In early March of 2012, the Los Angeles Times reported that the court system in Los Angeles County is scheduled to lay off an estimated 350 employees in June. This layoff will result in more than 50 courtrooms being restructured. Unfortunately, it is not the first reduction over the past two years. Staff has already been reduced by 10 percent-around 500 employees-as a result of layoffs prompted by deep cuts in state funding.
“Understaffed courts could cause delays and added expense for plaintiffs,” said California personal injury lawyer James Ballidis.
Among those likely to be cut in order to save an estimated $30 million in staffing costs include courtroom assistants, court reporters and other non-courtroom staff. The cuts will affect all matters handled within the Los Angeles County Superior Court system, including juvenile courts, and the presiding judge drafted a four page memo indicating that the “changes will affect every judicial officer and staff member–as well as the millions of attorneys and litigants who depend upon our courts to deliver justice.”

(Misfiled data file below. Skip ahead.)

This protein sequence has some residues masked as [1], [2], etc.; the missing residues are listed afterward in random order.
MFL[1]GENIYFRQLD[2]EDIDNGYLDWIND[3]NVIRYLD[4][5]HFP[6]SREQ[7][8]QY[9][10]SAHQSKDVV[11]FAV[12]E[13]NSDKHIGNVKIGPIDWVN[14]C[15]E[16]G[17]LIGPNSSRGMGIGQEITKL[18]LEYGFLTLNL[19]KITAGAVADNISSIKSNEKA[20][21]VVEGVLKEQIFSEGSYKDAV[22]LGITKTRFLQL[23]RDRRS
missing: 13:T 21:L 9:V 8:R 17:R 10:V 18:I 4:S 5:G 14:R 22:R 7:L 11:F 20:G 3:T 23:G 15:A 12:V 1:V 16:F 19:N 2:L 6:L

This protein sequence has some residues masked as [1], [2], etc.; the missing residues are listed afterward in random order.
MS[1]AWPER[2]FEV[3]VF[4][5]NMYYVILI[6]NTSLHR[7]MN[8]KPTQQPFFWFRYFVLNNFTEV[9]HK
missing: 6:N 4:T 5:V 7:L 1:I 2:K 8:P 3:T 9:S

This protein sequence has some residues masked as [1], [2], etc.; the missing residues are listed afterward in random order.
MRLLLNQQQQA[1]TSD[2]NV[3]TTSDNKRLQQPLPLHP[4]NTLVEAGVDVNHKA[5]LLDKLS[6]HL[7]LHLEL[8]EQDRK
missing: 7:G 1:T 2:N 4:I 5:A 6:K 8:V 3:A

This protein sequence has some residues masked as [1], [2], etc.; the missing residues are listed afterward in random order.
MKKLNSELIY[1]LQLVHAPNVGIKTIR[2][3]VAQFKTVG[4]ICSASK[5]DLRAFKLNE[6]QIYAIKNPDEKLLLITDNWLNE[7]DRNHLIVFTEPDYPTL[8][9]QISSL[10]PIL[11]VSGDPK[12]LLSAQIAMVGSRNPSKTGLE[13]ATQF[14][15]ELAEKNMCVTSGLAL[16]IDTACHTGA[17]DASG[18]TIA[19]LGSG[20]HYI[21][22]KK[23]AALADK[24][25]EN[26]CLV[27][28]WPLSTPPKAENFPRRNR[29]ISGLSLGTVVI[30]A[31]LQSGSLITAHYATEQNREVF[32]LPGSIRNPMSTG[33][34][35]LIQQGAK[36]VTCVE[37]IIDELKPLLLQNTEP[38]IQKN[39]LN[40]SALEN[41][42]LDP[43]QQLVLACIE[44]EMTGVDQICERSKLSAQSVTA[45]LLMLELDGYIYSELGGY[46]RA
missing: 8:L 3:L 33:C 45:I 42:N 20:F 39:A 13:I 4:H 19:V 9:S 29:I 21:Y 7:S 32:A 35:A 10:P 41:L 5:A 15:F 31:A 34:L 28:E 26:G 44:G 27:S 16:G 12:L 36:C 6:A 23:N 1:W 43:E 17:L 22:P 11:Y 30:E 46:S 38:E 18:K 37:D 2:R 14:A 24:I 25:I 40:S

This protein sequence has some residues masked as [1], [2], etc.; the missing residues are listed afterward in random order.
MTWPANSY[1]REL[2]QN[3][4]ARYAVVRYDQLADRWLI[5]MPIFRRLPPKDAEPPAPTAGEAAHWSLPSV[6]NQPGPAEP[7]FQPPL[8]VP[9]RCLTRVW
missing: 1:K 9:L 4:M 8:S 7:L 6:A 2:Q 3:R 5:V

The ability of the court system to function, however, depends upon people actually having access to courts. If a plaintiff has to wait five years before his or her personal injury lawsuit is heard due to backlogs in the court system, he or she has no recourse over that long period of time and he or she doesn’t have the money necessary to pay bills or support family if the injury caused temporary or permanent disability.
These budget cuts and resulting layoffs could create a situation where injured plaintiffs have to wait years to have a civil lawsuit heard and where people are deprived of access to not just the legal services they need, but also to justice. In fact, when similar severe budget cuts occurred in San Francisco, The Bay Citizen newspaper warned that ‘Courtmageddeon’ was coming and a spokeswoman for the court indicated that “We’re basically talking about the suspension of most civil actions in court.”
In Los Angeles, it is unclear exactly what the full extent of the consequences will be. However, the Los Angeles Times did report that one result of the budget cuts is that court reporters paid for by the court would no longer be available in civil cases. Litigants may be expected to bear the cost of a court reporter as well as to bear other new costs that were once footed by the court. This could mean that not only is legal assistance delayed for residents throughout Los Angeles, California, but also that justice will become more expensive when a plaintiff finally does have his or her day in court.
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